Dr. Ann Shippy, a Texas-based physician and author of Mold Toxicity Workbook: Assess Your Environment & Create a Recovery Plan, says every one of Rumberger's symptoms — fatigue, weakness, headaches, morning stiffness and joint pain — is textbook mold toxicity. "Mold produces chemicals, like microtoxins and microbial volatile organic compounds that have seriously dangerous side effects," she explains. "A lot of people think you're only affected by mold spores if you're allergic to them, but mold makes chemicals that build up in your body." This is why Rumberger's two daughters didn't feel sick until a couple of months after the move — it sometimes takes time to notice the symptoms of mold toxicity.

WTAE-TV
Courtesy of Deborah Rumberger

After discovering the mold in her bathroom, Rumberger convinced a home inspector to come over that very same day. A moisture mirror, which helps identify mold behind the walls, showed evidence of growth all over the house. Her homeowner's insurance didn't cover prior mold or water damage, so she was looking at an $80,000 price tag to remediate her home from top to bottom. "When I heard that, I knew it wasn't a possibility," she says.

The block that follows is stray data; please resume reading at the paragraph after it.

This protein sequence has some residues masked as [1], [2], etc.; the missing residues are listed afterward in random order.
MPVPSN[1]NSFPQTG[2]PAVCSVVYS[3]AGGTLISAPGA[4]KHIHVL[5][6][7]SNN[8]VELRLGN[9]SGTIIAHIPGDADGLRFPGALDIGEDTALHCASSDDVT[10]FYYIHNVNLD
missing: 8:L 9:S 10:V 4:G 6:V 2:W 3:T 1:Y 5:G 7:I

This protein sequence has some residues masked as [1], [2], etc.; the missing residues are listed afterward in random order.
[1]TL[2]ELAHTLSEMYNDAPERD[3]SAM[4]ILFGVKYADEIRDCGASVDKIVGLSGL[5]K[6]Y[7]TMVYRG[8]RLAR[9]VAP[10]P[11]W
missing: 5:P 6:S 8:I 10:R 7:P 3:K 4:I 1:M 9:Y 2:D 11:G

She wasn't ready to give up on her dream house, so Rumberger decided to do the remediation on her own. She rented a negative air pressure machine (which draws the mold spores out of the house), along with suits, goggles and other supplies for a total of $500.

But once she got to work, stirring up the mold made the family's symptoms even worse. By June, they started camping in the backyard, only going inside to use the restroom. "By July I couldn't even go inside the house, because it felt like there were so many spores that they would attack anything moist, including us," she says.

According to Dr. Shippy, she's right: "When you open up a wall with mold, you send a lot of a very powerful chemicals into the air that you breathe into your lungs, so they go straight into circulation." Just like doctors have found one of the most effective ways to get medication into someone quickly is though the lungs (verses digestion, which filters through the liver first), this makes these chemicals in the air even more dangerous.

WTAE-TV
Courtesy of Deborah Rumberger

Camping lasted a month, until they got rained out. With no nearby family to turn to, they moved into the local YMCA. They'd spend the next year sleeping in cheap motels, at her co-worker's house and late, renting two bedrooms over a garage before finally ending up in the apartment where they live today.

WTAE-TV

In June 2010, around the same time Rumberger was forced to move her family into their backyard, she decided to take legal action. "I held off for a while, because I thought 'we don't want to do litigation, we can fix this,'" she remembers. But, financially, she didn't see any other way out.